I’m currently in the process of getting some of my work up online, and as I do this, I’m realizing there are aspects of process that I really want to share. Before I went back to design school, I had very little idea of how most things were made, and learning about manufacturing and production has been one of the most thrilling aspects of becoming a designer. I’m fascinated by molds, lathes, mills, laser-cutters, and all the other technical and not-so-technical tools and processes used to transform material into product.
But beyond my own fascination, I feel that it’s important for everyone to start becoming more aware of how the things we use are made. One of the biggest challenges in creating more sustainable production and consumption cycles is that we have lost touch with these processes. Products appear on our shelves and in our homes like magic, and it’s easy that way not to appreciate the tremendous amounts of energy, expertise, and material that went into getting them there. I feel about products much the way that many in the slow and local food movements feel about food – that our loss of connection to the production of our consumables makes it hard for us to understand why we should value these things.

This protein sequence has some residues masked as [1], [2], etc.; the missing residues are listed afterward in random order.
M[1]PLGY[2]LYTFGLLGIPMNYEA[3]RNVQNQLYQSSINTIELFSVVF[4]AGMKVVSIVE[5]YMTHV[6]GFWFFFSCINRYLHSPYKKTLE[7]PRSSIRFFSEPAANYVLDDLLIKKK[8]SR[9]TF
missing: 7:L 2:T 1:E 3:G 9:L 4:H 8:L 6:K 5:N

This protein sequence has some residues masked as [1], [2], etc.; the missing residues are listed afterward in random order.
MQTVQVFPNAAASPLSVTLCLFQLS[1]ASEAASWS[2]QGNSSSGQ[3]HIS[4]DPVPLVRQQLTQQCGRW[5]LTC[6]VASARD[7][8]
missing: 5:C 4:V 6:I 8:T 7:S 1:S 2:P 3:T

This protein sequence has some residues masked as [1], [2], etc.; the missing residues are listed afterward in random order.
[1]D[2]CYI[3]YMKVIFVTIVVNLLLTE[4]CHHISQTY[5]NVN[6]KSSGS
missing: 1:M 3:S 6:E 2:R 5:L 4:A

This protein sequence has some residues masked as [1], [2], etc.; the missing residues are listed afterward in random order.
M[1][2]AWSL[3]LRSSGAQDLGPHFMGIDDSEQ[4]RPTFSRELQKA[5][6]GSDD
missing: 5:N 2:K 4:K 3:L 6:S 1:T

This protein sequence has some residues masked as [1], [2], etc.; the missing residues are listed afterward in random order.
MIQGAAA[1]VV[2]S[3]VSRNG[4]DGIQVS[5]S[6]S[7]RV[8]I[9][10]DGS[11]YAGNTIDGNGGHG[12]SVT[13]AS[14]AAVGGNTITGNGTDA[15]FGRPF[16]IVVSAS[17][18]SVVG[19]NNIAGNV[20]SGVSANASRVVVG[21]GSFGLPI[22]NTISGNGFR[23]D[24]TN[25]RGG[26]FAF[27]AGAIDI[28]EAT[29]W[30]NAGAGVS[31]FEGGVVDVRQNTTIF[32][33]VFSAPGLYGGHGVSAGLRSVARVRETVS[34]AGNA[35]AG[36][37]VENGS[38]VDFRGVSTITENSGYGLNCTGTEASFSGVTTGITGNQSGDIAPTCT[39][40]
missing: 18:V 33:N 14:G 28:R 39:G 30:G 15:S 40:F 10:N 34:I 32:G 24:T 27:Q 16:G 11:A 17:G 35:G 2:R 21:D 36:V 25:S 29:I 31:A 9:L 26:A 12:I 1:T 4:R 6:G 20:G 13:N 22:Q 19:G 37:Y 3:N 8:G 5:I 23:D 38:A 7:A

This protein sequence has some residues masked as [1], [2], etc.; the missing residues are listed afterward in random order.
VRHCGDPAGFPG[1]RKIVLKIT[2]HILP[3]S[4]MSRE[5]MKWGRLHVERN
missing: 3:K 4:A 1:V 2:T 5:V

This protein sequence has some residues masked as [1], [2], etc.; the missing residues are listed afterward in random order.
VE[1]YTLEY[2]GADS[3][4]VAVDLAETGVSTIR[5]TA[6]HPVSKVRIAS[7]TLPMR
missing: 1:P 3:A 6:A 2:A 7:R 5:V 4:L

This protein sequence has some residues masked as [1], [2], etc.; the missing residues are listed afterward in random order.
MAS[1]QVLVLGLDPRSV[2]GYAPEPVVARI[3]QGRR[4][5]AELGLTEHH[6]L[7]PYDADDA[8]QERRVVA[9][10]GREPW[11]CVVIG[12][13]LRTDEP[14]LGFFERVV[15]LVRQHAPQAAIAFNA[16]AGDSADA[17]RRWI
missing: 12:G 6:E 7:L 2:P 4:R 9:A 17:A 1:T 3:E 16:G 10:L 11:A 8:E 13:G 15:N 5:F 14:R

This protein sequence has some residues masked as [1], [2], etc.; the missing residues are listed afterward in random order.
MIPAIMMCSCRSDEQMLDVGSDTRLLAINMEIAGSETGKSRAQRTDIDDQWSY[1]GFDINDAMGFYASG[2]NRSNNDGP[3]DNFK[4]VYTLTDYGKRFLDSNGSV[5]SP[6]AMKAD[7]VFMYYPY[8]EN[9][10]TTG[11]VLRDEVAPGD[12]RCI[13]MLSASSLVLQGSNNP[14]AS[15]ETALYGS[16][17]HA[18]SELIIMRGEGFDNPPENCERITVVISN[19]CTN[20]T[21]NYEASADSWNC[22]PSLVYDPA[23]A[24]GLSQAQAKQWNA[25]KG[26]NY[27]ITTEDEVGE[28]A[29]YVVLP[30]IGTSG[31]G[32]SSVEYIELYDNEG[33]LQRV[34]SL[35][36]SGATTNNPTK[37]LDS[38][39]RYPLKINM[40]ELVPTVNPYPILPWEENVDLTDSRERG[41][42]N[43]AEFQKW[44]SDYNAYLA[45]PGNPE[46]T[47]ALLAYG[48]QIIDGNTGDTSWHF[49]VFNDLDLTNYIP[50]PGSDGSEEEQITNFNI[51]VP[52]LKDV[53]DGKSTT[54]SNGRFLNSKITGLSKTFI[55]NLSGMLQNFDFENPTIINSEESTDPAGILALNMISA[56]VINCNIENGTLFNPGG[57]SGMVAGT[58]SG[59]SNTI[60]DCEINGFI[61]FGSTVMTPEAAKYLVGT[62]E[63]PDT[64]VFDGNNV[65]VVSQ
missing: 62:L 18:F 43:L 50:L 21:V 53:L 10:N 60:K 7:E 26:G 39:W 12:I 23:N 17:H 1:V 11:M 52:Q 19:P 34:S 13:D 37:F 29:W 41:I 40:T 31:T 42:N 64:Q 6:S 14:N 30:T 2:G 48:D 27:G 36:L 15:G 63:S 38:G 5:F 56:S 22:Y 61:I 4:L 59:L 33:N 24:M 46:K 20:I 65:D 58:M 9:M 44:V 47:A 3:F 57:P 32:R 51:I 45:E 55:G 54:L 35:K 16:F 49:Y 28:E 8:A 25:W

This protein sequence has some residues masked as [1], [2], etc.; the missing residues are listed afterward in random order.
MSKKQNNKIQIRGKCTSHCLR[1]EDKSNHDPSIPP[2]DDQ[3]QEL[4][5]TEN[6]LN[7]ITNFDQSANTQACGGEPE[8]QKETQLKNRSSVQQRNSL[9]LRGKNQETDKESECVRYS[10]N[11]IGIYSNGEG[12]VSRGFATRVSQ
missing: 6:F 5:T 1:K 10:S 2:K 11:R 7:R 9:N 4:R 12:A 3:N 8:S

Understanding how things are made also helps consumers parse tradeoffs in cost and quality. Is the product more expensive because of the name and logo, or is there actual handcrafting that augments the value and therefore the cost? Manufacturers are catching on to the idea that a story of craft helps justify a premium, but how to know how much truth is behind the story without some education in the basic ways that materials are shaped and formed?
I’ll be showing photos from my own processes in future posts, but for now, I wanted to show this photo from a silk factory I visited in the Fergana Valley, in Uzbekistan. Uzbekistan is famous for the now-ubiquitous ikat print, which there is made from weaving a silk warp with a cotton or silk weft. But the silk all starts this way, as pods which are boiled in an iron vat over an open fire. The women use sticks to gather the strands from the pods as they are loosened by the hot water and pass them over a hook to a woman who spins the filaments together into a continuous thread.
I know that most silk factories are more modern-looking than this Uzbek one, but I never buy silk at Mood without thinking of matter-of-fact way these women went about that first step of coaxing open the papery pods and reeling in those translucent fibers.